20 Pentecost, October 15
When asked which is the greatest commandment, Jesus replied, “Thou shalt love the Lord thy God with all thy heart and with all thy soul, and with all thy mind. This is the first and great commandment. And the second is like unto it: Thou shalt love thy neighbor as thyself. On these two commandments hang all the Law and the Prophets” (Holy Eucharist I, p. 324, BCP).
The first and great commandment is a total and absolute commitment of love toward the source of all being. The object, though the word object is not quite right, of this love is no contingent or temporal thing. Rather, the heart, soul, and mind are called to ascend above all created beings until they rest in a presence that can seem strangely like an absence. “Who is like the Lord our God, who sits enthroned on high?” asks the Psalmist (Ps. 113:5). God is “enthroned” above all creation, and yet he warrants and elicits our love because, in love and mercy, “God stoops to behold the heavens and the earth” (Ps. 113:6).
Seeing God present in the world, it is almost inevitable that we may see things as gods. Indeed, there is a deep human need to fixate on something as the object of adoration. An old story illustrates this. “When the people saw that Moses delayed to come down from the mountain, the people gathered around Aaron, and said to him, ‘Come, make gods for us, who shall go before us; as for this Moses, the man who brought us up out of the land of Egypt, we do not know what has become of him.’ Aaron said to them, ‘Take off the gold rings that are on the ears of your wives, your sons, and your daughters, and bring them to me.’ So all the people took off the gold rings from their ears, and brought them to Aaron. He took the gold from them, formed it in a mold, and cast an image of a calf; and they said, ‘These are your gods, O Israel, who brought you up out of the land of Egypt!’ When Aaron saw this, he built an altar before it; and Aaron made proclamation and said, ‘Tomorrow shall be a festival to the Lord.’ They rose early the next day, and offered burnt offerings and brought sacrifices of well-being; and the people sat down to eat and drink, and rose up to revel” (Ex. 32:1-6).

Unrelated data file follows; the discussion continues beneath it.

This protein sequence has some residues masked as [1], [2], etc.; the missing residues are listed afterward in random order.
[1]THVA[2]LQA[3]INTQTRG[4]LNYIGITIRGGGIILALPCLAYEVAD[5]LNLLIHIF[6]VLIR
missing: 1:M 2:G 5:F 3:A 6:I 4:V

Unable to bear the absence of Moses and the apparent absence of God, “They made a calf at Horeb and worshiped a cast image. They exchanged the glory of God for the image of an ox that eats grass” (Ps. 106:19-20). St. Paul describes it this way: “Claiming to be wise, they became fools; and they exchanged the immortal God for images resembling a mortal human being or birds or four-footed animals or reptiles” (Rom. 1:23). They had forgotten how to reverence things properly by acknowledging that they are not God, though they are a manifestation of the mind of God. They are because God wills their being; in this way, everything may be a sacramental sign without depriving God of full honor, our wholehearted praise, and all the treasure of our love.
Jesus tells a story about a wedding feast. A king gives a banquet for his son. Those who were invited would not come. Some made light of it. Hearing the invitation, some returned to their farm work, some to their business. Finally, after the king sent emissaries into the main street to invite everyone, some came. These contemplatives ascend toward love, leaving everything for the joy of a wedding banquet hosted by the king of love.
Look It Up: Genesis 1 and 2
Think About It: God is “all loves excelling.”